Often after dinner, one of the girls will want to know what I am doing. Are you busy now? Do you have jobs to do? they ask.
What do you need? I’ll say cleaning up the counters. Do you have something you want to do together?
A lot of times, the answer is the same. I don’t need anything, I just want to be with you.
My children have this in common. Boy one hovers, chattering incessantly. When doing homework he wants to be two feet from wherever everyone else is. He thinks of questions to ask at night, just to have an excuse to hang around where we are. Boy two likes to read nearby in case I start reading something out loud to the girls. He swears he can listen to me read one book and read his own book at the same time. I have my doubts, but I don’t think it’s the stories that he cares about. The girls are young enough to be straightforward about it. They don’t care about the doing, they want us to be together.
I keep coming back to this idea. I just want to be with you. Girl two’s voice will echo in my head for a little while and then I start to hear the way Girl one says it.
My knickers are in horrible knots right now from trying to get everything right. Coming up to Easter, the stones in my head are rolling around trying to sort it all out. I wonder if the whole thing: baby in the manger through to dying man on a cross, is the long version of, I just want to be with you.
I think about it and my mind starts drifting. I see a picture of myself in a department store (shopping for me = traumatic exercise). I have been trying on clothes, only to discover that I’ve wet myself somehow. This cannot be happening, I am many things, but I am not yet incontinent. At least I wasn’t. There is no explanation really, just a puddle on the floor around my soggy shoes. I look around desperate for what I am to do, how I am to clean it up, and then what. I am wondering if people will smell it before I can fix it. And then there He is, long hair, white robe Bible clothes and all. Standing in the middle of Sears, in the middle of Holy Week, in the middle of the pictures in my head, smiling at me.
I don’t know what to do.
It’s not Easter yet, I say.
He doesn’t speak, but I know what he’s saying.
I just want to be with you.
There is nothing to do. Nothing to worry about doing.
Me too, I whisper.
How is Arizona? Do you miss me? I am fine, the farm is AMAZING . . . but it’s really not the same without you. I have been thinking of home and how great it is. Then I was thinking that as terrific as our house is, it would be even more terrificker if we could, well. Ok, I’ll just say it. Could we get a little of the poop from here and take it home?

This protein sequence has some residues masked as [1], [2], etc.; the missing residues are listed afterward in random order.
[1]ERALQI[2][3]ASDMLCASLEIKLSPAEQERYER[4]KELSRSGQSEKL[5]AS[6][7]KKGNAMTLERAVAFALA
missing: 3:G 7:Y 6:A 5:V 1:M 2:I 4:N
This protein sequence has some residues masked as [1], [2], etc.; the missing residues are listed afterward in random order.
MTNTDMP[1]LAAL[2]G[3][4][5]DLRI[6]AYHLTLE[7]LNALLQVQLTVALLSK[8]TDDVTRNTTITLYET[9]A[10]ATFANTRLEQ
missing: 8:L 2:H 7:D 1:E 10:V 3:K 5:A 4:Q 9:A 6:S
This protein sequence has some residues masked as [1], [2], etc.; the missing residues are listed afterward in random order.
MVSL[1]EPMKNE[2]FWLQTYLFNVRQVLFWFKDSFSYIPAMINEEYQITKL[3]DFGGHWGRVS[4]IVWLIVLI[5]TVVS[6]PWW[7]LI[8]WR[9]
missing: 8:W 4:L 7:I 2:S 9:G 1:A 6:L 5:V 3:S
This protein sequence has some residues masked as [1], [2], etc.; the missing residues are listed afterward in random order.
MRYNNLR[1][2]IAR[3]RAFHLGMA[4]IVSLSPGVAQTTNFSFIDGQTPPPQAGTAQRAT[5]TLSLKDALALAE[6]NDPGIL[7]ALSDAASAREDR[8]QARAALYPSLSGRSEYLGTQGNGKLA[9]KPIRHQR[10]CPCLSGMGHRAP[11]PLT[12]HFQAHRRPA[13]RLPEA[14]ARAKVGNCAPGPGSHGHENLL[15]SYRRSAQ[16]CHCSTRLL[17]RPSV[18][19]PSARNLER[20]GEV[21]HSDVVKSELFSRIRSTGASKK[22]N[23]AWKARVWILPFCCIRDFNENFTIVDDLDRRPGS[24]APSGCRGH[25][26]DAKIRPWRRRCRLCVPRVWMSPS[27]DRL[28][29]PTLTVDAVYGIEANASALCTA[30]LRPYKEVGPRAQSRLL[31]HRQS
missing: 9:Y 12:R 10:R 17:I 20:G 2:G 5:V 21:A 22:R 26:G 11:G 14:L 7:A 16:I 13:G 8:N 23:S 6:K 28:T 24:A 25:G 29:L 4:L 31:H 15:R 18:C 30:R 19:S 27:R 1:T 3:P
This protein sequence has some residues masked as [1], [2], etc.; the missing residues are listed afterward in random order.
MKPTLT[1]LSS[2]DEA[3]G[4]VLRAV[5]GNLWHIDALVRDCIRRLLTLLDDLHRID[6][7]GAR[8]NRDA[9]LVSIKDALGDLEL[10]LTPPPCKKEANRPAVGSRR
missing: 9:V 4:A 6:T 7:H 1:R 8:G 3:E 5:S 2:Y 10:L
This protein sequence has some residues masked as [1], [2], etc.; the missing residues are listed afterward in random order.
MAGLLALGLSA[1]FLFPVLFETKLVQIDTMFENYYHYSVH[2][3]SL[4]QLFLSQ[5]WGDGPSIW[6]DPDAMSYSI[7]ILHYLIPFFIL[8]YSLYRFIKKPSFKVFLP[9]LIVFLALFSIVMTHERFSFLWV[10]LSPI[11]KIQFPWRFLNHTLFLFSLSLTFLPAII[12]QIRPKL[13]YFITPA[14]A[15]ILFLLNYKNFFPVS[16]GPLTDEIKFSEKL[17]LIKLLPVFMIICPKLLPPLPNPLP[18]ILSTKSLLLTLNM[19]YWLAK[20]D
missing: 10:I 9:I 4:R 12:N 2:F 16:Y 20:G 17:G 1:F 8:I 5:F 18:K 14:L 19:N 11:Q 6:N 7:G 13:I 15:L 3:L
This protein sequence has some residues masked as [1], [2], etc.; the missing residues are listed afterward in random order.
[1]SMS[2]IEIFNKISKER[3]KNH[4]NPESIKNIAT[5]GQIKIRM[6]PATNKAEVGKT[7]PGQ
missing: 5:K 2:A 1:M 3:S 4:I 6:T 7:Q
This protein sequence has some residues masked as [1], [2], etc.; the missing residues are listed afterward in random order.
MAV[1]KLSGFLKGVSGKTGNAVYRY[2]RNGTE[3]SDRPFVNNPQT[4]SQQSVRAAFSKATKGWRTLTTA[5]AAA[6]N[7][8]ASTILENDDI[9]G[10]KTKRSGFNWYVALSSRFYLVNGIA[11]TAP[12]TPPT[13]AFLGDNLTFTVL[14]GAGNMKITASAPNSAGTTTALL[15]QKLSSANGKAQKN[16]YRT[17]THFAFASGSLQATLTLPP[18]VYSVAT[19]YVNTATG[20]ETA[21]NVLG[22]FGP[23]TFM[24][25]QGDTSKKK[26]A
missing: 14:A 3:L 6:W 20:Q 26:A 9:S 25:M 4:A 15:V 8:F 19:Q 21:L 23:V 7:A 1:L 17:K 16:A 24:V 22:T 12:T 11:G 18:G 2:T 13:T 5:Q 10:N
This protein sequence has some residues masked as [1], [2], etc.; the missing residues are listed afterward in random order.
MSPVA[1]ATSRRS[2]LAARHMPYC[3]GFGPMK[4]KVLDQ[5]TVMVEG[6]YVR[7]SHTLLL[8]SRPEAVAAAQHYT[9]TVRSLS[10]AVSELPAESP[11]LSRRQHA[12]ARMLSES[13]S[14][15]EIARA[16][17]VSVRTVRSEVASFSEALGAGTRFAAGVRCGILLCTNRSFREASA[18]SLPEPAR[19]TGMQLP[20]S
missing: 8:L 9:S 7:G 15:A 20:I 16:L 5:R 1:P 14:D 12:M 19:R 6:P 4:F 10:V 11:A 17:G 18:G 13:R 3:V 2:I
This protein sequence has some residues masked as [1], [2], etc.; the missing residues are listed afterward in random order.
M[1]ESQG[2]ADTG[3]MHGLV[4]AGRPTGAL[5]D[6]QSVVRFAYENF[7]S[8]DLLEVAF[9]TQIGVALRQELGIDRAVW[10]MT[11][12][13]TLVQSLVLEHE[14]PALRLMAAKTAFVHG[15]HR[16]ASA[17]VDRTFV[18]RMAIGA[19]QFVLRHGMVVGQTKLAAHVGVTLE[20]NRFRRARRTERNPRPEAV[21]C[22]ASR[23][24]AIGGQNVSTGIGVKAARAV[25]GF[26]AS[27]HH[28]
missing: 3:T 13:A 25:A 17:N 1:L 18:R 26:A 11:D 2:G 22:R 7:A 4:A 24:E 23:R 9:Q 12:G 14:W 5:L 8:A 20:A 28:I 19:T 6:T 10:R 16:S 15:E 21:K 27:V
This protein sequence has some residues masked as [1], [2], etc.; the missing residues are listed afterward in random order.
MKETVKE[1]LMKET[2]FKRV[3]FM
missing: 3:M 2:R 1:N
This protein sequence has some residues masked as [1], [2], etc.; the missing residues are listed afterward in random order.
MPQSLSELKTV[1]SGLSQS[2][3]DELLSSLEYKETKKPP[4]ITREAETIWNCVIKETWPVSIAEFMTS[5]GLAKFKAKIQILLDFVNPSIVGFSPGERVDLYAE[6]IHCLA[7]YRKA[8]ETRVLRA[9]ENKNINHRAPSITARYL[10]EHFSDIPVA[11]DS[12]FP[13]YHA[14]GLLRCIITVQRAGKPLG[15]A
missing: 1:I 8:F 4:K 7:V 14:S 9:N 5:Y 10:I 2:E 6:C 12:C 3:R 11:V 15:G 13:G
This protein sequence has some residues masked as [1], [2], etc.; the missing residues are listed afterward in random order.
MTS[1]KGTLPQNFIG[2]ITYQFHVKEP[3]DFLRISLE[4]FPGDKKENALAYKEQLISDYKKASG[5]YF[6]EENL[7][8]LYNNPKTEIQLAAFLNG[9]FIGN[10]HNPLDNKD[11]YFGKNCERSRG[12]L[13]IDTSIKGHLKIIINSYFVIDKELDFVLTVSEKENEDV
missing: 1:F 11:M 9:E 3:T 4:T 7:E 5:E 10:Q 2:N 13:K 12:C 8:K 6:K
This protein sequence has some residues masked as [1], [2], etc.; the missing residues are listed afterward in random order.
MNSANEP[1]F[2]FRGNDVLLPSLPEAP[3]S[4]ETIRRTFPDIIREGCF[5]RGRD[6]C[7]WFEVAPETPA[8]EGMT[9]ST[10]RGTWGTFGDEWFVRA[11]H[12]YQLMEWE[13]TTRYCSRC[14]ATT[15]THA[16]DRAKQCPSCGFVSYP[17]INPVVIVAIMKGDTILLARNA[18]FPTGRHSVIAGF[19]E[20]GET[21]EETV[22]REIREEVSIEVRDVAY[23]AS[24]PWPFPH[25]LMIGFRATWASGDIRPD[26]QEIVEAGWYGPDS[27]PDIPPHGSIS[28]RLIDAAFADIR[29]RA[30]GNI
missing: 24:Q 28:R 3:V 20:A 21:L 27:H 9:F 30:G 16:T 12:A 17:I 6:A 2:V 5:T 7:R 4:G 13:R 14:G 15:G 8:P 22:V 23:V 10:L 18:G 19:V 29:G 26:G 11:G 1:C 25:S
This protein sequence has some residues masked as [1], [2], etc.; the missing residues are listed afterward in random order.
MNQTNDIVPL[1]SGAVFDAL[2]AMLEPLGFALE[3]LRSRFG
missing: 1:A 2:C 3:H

They’re very possessive about the stuff. Why they couldn’t spare some when they’ve got fields of the stuff is beyond me, but we’ll have to put our head together about how to get it. You should have heard the kerfluffle when they found me rolling in a mound of fresh bovine excrement.
“Grandma’s dog has crap for brains,” one of them said, but the tone did not indicate a compliment. How does that work? I mean, crap? I love the stuff. In my brain or anywhere else. Unfortunately, I had to settle for my neck, under my ears, and on my back. At least I managed to get it properly massaged in, down through all that gorgeous long hair you love so much, right on through to my skin. (Why do people use oatmeal on their skin? Moist cow plop is a hundred times better.)
The woman was on her way out the door when I found that most perfect eau de manure. At least I had the hour to let it set while she went to pick up the kids. After that it was no nonsense, time for a bath, and lah ti dah.
Only it wasn’t like home. No clucking and sweet talk. Actually, I felt pretty exposed. They do baths here outside. The water was warm enough, the day was fine, but you know what I look like when I’m sopping wet. I look naked. And I felt naked dripping out there for everybody and his dog to see straight through to my bare skin.
Luckily a breeze came up and she took me in to dry off. My collar benefited from the massage as well, but they were bitter about losing one little square foot patch of dung, so they took it away. For most everything, home is better, but for smells (and teensy, weensy little tastes) well, mother, there they’ve got us beat from here to Pluto and back. I hope you can find a way to bring some of it home for me. Maybe my birthday? The more kinds the better.
Your loving, long haired, shitzhu, lapdog, Jasmine.
p.s. I’m watched like a hawk now, so no time for rolling. My taste testing tour has been slowed down, but I’m determined to finish. So far, either sheep or horse is the best (for eating) but I’ve still got a few more kinds to try. Cat is interesting too.
p.s.s. Birthday FYI: Best rolling= WET. Best eating = dry.